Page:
I’ve toyed with the idea of making yogurt for years but always chickened out for one reason or another. The idea of making my own yogurt was seductive but seemed too involved and required (so I thought) special appliances that I didn’t want to commit to owning–and taking up space in my already storage challenged kitchen. In addition, people who made their own yogurt seemed to belong to a stereotypical hippie sub-culture I wasn’t sure I wanted to cross over into. It’s a slippery slope from yogurt making to wearing Birkenstocks & Patchouli oil while building a meditation yurt in my backyard. But then I discovered Greek yogurt (Fage is my favorite) and started eating it almost every day. Also my son loved it from the age of 2 and it’s so packed with protein and calcium that I could feel good about feeding it to him-and even my husband likes it so that’s three of us eating it every day if we have it in the house. But it’s just SO EXPENSIVE! Since I moved to SC it’s even harder to find than in CT and even more expensive there in my local grocery store-when they even have it. The best price I can get is at the Costco in Charleston which is over an hour away. I can stock up on a few quarts for $5.97 each but that only lasts us a week.
So I decided it was time for me to get over my issues and try my hand at making yogurt at home. I found a few blogs where people were sharing techniques for making their own and it didn’t seem that hard (AND they seemed like normal people who weren’t likely to have dreadlocks and be growing illegal herbs in their basements – who knew?)! So for my first attempt I went with the easiest method and most popular method I’d seen which was to heat 3 quarts of milk (any fat content, NOT ultra pasteurized) in a crock pot to 195 degrees, cool it an ice bath to 110 degrees, add a cup of purchased plain yogurt for the cultures (after you make your first batch you can use your own as a starter) and then put into the oven overnight with the light on (heat oven on warm for a few minutes first then turn off). The next morning strain off the whey and you have delicious yogurt. Sounds easy! So I did it and it worked!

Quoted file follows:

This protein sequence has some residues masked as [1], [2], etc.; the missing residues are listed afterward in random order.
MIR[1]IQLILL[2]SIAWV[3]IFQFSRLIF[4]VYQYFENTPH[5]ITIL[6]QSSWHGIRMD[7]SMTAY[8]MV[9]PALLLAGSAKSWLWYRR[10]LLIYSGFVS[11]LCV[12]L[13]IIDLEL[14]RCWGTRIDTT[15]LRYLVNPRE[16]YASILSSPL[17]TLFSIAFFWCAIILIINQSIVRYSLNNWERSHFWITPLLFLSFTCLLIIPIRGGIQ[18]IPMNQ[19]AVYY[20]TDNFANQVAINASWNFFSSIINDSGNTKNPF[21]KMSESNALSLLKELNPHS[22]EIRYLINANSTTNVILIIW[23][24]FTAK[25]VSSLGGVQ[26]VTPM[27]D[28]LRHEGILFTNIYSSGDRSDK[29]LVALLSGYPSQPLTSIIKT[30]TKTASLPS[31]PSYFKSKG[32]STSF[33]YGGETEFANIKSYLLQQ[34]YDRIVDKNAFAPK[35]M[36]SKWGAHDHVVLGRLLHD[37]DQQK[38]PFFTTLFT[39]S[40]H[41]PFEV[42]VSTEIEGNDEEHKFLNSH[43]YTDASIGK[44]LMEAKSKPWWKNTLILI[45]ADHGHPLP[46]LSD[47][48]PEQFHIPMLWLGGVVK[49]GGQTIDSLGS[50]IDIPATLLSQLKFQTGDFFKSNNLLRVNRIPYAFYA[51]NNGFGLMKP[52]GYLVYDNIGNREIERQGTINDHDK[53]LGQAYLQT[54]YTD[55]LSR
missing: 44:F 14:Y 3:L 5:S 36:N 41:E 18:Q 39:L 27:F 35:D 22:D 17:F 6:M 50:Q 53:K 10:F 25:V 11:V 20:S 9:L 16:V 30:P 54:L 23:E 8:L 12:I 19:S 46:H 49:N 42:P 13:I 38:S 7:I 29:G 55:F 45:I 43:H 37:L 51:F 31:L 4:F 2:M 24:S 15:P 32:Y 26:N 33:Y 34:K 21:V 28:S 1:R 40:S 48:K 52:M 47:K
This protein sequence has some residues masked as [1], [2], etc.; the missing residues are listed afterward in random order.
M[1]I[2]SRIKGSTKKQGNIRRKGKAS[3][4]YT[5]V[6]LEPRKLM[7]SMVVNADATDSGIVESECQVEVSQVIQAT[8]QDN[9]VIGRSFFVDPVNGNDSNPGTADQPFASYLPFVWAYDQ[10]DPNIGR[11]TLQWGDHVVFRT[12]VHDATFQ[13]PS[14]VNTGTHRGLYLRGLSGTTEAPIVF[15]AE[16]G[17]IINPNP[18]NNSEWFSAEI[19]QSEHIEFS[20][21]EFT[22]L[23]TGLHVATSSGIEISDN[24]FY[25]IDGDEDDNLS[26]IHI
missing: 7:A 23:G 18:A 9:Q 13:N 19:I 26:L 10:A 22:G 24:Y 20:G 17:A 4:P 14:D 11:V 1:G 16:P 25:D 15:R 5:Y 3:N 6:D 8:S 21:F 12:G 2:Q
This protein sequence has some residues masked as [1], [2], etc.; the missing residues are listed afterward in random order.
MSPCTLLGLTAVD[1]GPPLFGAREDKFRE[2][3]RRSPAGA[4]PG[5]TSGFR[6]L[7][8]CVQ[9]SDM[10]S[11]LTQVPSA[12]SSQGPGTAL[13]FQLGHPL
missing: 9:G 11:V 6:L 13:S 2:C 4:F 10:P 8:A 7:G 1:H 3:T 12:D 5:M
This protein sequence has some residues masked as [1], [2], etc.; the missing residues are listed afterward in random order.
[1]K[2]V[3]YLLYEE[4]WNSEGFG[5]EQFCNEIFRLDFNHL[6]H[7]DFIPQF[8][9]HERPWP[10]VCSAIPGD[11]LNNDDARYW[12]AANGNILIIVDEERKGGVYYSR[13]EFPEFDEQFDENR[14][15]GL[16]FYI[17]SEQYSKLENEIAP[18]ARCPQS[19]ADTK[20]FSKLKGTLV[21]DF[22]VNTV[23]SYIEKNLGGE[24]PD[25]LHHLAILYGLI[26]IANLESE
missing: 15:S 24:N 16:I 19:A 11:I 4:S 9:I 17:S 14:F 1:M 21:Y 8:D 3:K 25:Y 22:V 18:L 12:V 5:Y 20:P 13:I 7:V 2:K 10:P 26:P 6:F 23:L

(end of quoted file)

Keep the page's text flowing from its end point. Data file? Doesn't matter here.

But here’s what none of the articles I read mentioned – for the love of God don’t touch the yogurt when it’s warm!!! When I first dipped the whey from the top without disturbing the actual yogurt everything was fine, but once I started ladling the yogurt itself into a colander to strain it, it feel apart into goo. What had once been smooth and creamy turned into a grainy cottage cheese like substance when I was done straining it. Still delicious but not the product I was looking for. I wasn’t sure why so when I went and did some research I found that you shouldn’t touch the yogurt until it’s completely chilled because it takes time to “set”. So what I should have done was remove it from the oven in the morning and cool to room temp on the counter and put the entire crock pot into the fridge until the following morning in which case I’m assured I’d have gotten a perfectly creamy and smooth product. It was a relief to confirm that I wasn’t a complete failure at yogurt making, but I definitely have to figure out how to perfect this process…
See Homemade Greek Style Yogurt – Part 2 (I finally get it right and show you how!)0